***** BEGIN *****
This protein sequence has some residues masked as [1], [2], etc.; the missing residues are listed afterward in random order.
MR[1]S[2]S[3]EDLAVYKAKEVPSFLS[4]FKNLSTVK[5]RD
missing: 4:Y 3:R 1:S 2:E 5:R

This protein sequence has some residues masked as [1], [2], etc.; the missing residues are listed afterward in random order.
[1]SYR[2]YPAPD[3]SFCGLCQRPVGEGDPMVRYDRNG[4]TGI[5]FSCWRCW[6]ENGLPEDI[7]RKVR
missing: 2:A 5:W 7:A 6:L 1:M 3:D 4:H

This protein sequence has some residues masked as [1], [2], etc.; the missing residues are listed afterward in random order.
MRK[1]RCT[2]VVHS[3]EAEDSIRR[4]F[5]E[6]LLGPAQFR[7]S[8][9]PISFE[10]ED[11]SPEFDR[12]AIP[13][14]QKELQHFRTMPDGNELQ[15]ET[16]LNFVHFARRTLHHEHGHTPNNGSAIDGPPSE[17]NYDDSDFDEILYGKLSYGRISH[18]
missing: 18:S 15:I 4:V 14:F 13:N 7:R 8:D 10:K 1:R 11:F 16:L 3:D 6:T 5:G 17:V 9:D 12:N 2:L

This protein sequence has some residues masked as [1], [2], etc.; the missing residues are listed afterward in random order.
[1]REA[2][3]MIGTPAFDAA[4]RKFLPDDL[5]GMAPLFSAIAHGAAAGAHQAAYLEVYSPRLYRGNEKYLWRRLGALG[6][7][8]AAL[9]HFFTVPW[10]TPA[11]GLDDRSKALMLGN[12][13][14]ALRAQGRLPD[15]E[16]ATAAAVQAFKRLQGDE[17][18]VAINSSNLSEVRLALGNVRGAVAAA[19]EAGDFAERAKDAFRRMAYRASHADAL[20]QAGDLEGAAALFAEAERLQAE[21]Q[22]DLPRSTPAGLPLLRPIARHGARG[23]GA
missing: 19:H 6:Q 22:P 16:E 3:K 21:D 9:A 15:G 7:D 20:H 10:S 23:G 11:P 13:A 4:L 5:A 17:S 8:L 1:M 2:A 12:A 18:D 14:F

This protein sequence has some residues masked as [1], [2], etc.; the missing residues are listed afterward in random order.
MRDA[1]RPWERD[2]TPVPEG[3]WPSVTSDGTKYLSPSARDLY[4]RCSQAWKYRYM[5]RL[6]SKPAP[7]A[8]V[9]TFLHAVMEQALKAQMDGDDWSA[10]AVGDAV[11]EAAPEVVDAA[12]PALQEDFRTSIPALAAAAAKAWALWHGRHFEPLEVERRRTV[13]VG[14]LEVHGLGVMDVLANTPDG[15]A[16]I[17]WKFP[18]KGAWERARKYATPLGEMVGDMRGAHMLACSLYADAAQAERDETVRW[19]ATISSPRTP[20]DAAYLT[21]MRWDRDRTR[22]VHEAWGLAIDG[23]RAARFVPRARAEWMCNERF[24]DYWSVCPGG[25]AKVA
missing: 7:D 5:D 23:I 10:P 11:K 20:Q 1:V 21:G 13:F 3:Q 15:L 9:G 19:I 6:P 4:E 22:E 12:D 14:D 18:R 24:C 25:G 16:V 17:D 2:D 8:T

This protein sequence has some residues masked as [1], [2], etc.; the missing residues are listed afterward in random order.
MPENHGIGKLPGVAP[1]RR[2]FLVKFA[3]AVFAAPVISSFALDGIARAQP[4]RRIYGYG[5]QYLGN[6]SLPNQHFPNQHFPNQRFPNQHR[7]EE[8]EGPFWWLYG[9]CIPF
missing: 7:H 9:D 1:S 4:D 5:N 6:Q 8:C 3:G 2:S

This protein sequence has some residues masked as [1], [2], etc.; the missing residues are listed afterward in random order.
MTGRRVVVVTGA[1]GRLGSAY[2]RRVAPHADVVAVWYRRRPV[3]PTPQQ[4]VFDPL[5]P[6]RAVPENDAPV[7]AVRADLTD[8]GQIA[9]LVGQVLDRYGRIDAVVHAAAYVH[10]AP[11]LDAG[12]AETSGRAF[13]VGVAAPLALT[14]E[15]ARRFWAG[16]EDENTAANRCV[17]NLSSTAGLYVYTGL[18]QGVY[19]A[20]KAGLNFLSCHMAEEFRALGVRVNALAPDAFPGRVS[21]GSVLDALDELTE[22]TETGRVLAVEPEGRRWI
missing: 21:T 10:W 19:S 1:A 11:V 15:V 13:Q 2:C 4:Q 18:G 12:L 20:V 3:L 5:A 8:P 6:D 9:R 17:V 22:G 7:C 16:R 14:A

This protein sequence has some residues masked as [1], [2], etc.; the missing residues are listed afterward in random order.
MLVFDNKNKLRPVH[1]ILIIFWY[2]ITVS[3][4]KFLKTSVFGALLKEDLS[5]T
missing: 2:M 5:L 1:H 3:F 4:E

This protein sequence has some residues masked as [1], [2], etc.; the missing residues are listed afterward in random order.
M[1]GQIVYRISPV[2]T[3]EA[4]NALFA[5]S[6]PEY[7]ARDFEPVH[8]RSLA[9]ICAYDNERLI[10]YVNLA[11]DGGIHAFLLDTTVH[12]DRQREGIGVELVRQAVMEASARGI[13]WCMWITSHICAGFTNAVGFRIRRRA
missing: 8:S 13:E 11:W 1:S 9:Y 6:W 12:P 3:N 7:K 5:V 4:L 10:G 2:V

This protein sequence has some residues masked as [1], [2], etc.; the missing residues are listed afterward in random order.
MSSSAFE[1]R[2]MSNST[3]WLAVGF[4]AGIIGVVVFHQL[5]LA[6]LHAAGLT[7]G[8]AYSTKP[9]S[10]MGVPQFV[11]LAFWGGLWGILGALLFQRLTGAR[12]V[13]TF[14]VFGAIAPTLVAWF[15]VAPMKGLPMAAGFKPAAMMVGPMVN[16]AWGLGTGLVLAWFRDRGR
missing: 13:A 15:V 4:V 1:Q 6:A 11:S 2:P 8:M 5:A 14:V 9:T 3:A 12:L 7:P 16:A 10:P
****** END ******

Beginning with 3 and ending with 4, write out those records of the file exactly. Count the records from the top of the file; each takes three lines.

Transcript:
This protein sequence has some residues masked as [1], [2], etc.; the missing residues are listed afterward in random order.
MRK[1]RCT[2]VVHS[3]EAEDSIRR[4]F[5]E[6]LLGPAQFR[7]S[8][9]PISFE[10]ED[11]SPEFDR[12]AIP[13][14]QKELQHFRTMPDGNELQ[15]ET[16]LNFVHFARRTLHHEHGHTPNNGSAIDGPPSE[17]NYDDSDFDEILYGKLSYGRISH[18]
missing: 18:S 15:I 4:V 14:F 13:N 7:R 8:D 10:K 1:R 11:F 16:L 3:D 6:T 5:G 17:V 9:D 12:N 2:L

This protein sequence has some residues masked as [1], [2], etc.; the missing residues are listed afterward in random order.
[1]REA[2][3]MIGTPAFDAA[4]RKFLPDDL[5]GMAPLFSAIAHGAAAGAHQAAYLEVYSPRLYRGNEKYLWRRLGALG[6][7][8]AAL[9]HFFTVPW[10]TPA[11]GLDDRSKALMLGN[12][13][14]ALRAQGRLPD[15]E[16]ATAAAVQAFKRLQGDE[17][18]VAINSSNLSEVRLALGNVRGAVAAA[19]EAGDFAERAKDAFRRMAYRASHADAL[20]QAGDLEGAAALFAEAERLQAE[21]Q[22]DLPRSTPAGLPLLRPIARHGARG[23]GA
missing: 19:H 6:Q 22:P 16:E 3:K 21:D 9:A 15:G 7:D 20:H 10:S 23:G 11:P 13:A 4:L 5:A 17:S 8:L 1:M 2:A 12:A 18:D 14:F